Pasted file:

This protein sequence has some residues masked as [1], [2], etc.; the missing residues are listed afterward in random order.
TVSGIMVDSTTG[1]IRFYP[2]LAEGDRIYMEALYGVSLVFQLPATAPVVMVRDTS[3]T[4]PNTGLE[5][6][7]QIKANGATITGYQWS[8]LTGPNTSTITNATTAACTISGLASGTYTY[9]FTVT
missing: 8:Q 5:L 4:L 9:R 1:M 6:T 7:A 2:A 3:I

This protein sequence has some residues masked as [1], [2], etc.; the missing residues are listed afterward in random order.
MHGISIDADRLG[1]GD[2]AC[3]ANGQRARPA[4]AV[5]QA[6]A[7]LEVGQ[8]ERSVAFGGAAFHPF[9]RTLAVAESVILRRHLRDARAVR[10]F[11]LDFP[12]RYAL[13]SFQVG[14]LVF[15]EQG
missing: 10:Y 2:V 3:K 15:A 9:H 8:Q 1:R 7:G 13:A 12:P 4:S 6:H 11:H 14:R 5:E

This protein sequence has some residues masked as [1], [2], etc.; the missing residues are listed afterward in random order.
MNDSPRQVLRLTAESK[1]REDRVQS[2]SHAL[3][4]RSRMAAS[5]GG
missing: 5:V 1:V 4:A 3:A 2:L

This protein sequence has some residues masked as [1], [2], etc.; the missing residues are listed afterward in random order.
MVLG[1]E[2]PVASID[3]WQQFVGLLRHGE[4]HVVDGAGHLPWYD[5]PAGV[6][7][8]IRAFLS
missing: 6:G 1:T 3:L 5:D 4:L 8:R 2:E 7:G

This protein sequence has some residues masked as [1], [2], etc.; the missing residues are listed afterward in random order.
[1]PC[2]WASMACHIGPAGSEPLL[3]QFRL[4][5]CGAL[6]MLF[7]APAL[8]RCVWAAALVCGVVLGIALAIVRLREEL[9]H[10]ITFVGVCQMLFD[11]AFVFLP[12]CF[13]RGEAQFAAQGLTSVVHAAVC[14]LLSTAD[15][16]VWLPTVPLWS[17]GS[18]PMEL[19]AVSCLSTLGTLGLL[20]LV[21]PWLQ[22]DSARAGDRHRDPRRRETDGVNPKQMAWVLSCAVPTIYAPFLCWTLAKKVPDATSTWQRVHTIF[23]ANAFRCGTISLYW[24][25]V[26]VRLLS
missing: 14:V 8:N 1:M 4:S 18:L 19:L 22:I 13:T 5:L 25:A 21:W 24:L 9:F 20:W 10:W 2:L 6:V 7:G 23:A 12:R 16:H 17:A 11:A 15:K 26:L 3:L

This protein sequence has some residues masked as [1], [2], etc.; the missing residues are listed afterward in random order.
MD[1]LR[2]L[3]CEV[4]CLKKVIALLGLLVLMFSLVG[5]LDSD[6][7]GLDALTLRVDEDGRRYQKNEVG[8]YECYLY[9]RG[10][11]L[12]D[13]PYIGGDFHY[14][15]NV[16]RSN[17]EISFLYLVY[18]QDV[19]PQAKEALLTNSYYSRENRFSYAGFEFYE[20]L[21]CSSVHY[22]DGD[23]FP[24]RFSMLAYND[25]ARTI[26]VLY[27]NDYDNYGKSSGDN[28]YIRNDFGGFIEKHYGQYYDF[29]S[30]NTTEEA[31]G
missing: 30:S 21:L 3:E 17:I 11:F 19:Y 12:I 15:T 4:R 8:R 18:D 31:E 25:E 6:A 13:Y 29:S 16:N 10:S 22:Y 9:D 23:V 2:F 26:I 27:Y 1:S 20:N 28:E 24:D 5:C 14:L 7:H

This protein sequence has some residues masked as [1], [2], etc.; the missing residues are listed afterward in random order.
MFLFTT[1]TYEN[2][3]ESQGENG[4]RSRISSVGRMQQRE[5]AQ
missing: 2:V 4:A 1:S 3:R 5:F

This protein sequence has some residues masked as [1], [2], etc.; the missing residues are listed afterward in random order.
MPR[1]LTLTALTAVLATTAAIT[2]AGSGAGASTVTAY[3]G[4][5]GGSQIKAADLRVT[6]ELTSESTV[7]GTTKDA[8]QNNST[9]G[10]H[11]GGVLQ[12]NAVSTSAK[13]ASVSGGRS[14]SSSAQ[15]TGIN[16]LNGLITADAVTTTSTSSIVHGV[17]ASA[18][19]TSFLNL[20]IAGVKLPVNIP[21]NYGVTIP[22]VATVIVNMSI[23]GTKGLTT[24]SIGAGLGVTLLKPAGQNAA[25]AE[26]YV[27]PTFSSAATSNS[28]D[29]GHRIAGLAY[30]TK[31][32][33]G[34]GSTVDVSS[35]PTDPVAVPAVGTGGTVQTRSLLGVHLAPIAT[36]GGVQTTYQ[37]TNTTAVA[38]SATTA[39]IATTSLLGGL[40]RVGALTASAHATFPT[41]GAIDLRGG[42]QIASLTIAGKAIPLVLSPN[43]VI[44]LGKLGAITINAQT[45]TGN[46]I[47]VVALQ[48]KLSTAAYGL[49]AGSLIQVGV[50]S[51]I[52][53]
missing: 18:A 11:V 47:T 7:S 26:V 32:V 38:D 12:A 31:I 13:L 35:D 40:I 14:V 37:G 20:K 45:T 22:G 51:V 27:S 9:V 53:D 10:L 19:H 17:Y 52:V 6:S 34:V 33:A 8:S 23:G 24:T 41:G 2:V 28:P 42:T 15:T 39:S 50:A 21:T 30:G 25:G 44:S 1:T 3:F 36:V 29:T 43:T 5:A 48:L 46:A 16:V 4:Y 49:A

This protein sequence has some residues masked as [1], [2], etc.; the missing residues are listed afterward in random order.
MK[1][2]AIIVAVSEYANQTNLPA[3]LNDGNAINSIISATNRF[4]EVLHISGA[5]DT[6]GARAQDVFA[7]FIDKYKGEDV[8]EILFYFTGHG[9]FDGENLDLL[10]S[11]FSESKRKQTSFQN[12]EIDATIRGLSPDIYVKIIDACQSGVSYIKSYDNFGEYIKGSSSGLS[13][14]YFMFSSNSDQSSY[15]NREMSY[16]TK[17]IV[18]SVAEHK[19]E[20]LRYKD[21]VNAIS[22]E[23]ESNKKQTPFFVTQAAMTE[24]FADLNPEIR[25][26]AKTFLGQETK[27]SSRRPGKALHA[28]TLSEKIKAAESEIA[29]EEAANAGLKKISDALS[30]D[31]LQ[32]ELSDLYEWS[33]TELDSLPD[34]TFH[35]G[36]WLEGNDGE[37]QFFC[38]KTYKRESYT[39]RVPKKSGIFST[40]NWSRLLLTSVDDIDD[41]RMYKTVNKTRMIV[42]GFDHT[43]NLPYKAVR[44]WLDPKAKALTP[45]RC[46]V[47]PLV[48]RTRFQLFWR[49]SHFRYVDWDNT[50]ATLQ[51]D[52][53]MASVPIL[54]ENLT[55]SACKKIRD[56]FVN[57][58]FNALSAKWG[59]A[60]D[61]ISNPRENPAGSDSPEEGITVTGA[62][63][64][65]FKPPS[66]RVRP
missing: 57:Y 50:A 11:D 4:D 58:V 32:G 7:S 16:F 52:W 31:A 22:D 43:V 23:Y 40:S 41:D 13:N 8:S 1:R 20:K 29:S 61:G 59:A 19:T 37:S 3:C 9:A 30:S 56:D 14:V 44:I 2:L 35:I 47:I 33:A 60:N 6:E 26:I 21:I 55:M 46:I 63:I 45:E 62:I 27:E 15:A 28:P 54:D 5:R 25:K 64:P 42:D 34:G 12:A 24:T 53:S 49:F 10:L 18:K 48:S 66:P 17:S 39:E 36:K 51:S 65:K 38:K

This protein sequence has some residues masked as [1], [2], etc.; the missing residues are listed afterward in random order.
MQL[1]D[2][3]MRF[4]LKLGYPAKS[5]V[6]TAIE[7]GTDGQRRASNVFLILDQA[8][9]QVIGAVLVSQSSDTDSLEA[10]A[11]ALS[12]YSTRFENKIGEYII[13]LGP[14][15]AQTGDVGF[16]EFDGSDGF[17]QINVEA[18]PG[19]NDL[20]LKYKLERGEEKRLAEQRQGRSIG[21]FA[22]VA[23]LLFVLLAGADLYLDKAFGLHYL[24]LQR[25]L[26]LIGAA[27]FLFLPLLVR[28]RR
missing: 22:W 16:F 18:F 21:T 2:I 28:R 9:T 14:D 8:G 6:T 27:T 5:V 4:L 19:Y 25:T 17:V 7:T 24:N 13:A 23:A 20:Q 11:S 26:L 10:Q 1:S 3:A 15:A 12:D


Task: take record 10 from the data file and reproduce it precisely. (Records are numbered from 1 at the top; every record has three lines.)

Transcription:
This protein sequence has some residues masked as [1], [2], etc.; the missing residues are listed afterward in random order.
MQL[1]D[2][3]MRF[4]LKLGYPAKS[5]V[6]TAIE[7]GTDGQRRASNVFLILDQA[8][9]QVIGAVLVSQSSDTDSLEA[10]A[11]ALS[12]YSTRFENKIGEYII[13]LGP[14][15]AQTGDVGF[16]EFDGSDGF[17]QINVEA[18]PG[19]NDL[20]LKYKLERGEEKRLAEQRQGRSIG[21]FA[22]VA[23]LLFVLLAGADLYLDKAFGLHYL[24]LQR[25]L[26]LIGAA[27]FLFLPLLVR[28]RR
missing: 22:W 16:F 18:F 21:T 2:I 28:R 9:T 14:D 8:G 6:T 27:T 5:V 4:L 19:Y 25:T 17:V 7:T 24:N 13:A 23:A 20:Q 11:S 26:L 10:Q 1:S 3:A 15:A 12:D